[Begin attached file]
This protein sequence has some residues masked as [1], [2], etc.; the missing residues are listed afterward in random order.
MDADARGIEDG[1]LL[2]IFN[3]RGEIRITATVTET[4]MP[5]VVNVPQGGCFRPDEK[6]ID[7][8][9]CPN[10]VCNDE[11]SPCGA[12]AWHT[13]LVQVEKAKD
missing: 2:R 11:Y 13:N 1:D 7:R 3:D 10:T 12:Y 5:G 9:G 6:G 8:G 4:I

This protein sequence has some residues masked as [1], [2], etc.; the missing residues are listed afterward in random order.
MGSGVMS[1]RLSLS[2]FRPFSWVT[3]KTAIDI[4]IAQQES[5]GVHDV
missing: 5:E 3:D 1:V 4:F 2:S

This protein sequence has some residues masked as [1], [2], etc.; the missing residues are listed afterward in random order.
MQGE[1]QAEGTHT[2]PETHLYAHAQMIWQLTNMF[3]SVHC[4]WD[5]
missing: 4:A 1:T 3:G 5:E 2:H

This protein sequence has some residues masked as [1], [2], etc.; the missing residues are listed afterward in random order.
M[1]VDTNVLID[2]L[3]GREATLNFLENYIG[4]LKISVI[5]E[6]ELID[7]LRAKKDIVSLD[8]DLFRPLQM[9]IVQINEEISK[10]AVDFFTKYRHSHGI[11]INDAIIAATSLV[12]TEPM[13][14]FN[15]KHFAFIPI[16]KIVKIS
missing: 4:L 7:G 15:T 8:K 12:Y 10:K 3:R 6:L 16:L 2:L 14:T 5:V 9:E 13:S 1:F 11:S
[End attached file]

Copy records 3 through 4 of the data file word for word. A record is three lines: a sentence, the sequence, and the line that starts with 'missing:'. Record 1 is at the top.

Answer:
This protein sequence has some residues masked as [1], [2], etc.; the missing residues are listed afterward in random order.
MQGE[1]QAEGTHT[2]PETHLYAHAQMIWQLTNMF[3]SVHC[4]WD[5]
missing: 4:A 1:T 3:G 5:E 2:H

This protein sequence has some residues masked as [1], [2], etc.; the missing residues are listed afterward in random order.
M[1]VDTNVLID[2]L[3]GREATLNFLENYIG[4]LKISVI[5]E[6]ELID[7]LRAKKDIVSLD[8]DLFRPLQM[9]IVQINEEISK[10]AVDFFTKYRHSHGI[11]INDAIIAATSLV[12]TEPM[13][14]FN[15]KHFAFIPI[16]KIVKIS
missing: 4:L 7:G 15:T 8:K 12:Y 10:K 3:R 6:L 16:L 2:L 14:T 5:V 9:E 13:S 1:F 11:S